News from the Lync Conference: UCaaS
What did not come out of the Lync Conference was a lot of clarity about UCaaS and what Microsoft is expecting of that channel. Disappointing, but not unexpected. Microsoft has been consistently focused on the premise enterprise deployments. Gurdeep Singh Pall and Giovanni Mezgec made a lot of references to cloud enablement for Lync but the details were sketchy and by context they were likely talking about private cloud deployments of Lync (via HP or the telcos) or about hybrid solutions (similar to what West IP Communications is doing).
In their session on Service Provider Opportunities, Michael Butler and Roy King indicated that the partnership between Microsoft Office 365 and its service provider partners (historically in this relationship called "syndication partners") was continuing to expand. That was expected and portends good things for Microsoft as it finds more opportunities to work with the telcos.
Not a lot was said about Lync Hoster Pack v.2 other than Microsoft continues to offer it to partners and no mention was made in the Partner Hosting session led by Roy King and Clinton Dickey regarding a possible v.3 release. Steven van Houttum did a credible job talking about how UCaaS partners might work with Hoster Pack v.2 but this information was not particularly new since last year's Hosting Summit or WPC sessions.
What was missing, other than a small suggestion on Slide 8 of their deck, was detail of when Lync and PSTN services would be available directly from Microsoft via O365. Roy brushed by this topic in his comments and the slide seems to indicate that this service will be available in the United States in 2015. This is crucial news as it means that Microsoft is not abandoning the path it started down with Jajah about being able to provide dial-tone services directly to its Office 365 Lync customers. This, in turn, has potentially great impact on Microsoft's UCaaS channel.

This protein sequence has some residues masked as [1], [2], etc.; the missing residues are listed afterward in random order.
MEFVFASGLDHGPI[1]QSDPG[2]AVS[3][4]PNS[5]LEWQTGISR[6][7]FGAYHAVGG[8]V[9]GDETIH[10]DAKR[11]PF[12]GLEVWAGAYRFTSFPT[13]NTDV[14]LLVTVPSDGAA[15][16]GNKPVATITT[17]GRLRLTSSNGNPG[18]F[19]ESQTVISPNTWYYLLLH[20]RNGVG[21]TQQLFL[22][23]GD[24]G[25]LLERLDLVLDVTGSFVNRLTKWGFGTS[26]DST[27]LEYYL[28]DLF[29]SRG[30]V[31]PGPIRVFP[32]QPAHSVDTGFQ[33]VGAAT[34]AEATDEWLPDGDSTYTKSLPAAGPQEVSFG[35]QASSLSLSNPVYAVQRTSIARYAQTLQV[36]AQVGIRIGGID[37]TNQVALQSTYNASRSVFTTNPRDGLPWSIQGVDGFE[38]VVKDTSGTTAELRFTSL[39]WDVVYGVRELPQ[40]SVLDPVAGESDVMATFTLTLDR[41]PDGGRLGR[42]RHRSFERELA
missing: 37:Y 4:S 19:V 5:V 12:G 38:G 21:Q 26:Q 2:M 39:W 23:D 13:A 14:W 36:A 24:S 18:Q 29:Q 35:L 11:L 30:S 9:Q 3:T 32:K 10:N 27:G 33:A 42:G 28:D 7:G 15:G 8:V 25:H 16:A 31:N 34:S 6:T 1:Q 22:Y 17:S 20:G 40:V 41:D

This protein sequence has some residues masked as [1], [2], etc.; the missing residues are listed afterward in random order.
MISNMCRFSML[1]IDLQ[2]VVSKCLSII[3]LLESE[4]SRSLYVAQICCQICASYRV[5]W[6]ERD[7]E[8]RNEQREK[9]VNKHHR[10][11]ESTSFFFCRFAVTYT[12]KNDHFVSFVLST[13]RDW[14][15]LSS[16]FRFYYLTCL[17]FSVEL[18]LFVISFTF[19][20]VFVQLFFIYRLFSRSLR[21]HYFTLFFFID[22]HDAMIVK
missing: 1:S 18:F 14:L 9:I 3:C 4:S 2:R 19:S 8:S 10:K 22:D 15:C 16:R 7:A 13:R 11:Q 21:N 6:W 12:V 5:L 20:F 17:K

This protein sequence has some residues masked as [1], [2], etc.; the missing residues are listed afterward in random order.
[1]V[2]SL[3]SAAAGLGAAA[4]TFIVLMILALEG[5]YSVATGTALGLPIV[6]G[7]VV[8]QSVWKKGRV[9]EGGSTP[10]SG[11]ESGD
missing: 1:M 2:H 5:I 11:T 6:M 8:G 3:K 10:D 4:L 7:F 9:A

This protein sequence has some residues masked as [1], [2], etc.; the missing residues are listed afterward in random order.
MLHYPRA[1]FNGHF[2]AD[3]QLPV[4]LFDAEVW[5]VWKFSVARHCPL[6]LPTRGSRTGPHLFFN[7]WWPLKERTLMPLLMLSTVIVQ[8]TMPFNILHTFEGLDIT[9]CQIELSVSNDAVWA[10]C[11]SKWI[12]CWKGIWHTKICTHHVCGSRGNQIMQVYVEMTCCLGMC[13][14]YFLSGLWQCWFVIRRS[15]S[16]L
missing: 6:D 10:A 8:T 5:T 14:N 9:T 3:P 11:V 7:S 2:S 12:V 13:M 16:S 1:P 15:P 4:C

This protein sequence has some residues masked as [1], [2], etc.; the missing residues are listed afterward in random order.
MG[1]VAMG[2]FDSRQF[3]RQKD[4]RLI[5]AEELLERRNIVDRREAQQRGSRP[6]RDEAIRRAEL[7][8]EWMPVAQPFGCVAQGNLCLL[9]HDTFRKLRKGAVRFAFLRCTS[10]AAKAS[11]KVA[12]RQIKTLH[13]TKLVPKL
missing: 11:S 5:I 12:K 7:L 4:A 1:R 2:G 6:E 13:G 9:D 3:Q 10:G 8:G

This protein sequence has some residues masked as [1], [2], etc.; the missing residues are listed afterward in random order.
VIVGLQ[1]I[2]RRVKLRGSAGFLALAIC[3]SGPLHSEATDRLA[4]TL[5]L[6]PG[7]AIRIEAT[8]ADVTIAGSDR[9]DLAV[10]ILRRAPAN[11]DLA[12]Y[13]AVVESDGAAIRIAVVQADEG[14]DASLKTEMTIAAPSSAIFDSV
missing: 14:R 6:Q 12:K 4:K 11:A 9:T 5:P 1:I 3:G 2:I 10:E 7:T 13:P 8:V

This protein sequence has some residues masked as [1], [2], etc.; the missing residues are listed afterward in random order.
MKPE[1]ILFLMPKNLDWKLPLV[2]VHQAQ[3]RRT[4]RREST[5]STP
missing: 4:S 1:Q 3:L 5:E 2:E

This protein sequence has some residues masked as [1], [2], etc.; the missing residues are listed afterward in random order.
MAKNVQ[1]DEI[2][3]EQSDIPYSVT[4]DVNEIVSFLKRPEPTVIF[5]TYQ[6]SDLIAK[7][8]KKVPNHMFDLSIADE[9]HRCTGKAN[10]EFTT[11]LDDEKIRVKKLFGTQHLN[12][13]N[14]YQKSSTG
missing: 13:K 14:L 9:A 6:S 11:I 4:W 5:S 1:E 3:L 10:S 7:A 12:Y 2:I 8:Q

More than likely any PSTN service that Microsoft would offer O365 Lync customers would initially be fairly generic. But just as likely those services, particularly as part of a larger O365 bundle, would be very competitively priced. That means that a UCaaS provider built on Lync is going to have to contend with the 800 pound gorilla that is Microsoft competing for customers wanting basic Lync functionality (typically, PBX replacement). As Roy and others pointed out, the key for long-term success by UCaaS providers will be to differentiate themselves through services, upgrades, and extensions.
It is expensive to differentiate, which is why it looks like the UCaaS world is consolidating. Arkadin's recent purchase by NTT and their own recent acquisition of Implement.Com is an example of how consolidating service providers in the Lync world will enable the UCaaS partners to build out a competitive portfolio. West Corporation (InterCall) had already moved in this direction with its acquisition of PostCti, which, together with the acquired Smoothstone, was repackaged as West IP Communications and enables West to build custom hybrid solutions. Avanade's acquisition of Azaleos combines hosting expertise with solid deployment and development expertise; although Avanade has not yet announced whether it will develop a Lync-based UCaaS it certainly has the horsepower now to do so.
It is unlikely Microsoft will provide any clarity on its UCaaS plans at Enterprise Connect. This month's Hosting Summit in Bellevue may provide a glimpse of things to come but if, as Roy's slide suggests, its own UCaaS service will not be fully enabled until 2015 it may be the Lync Conference next year where we get a more precise roadmap of where Lync, PSTN, and Office 365 are headed together.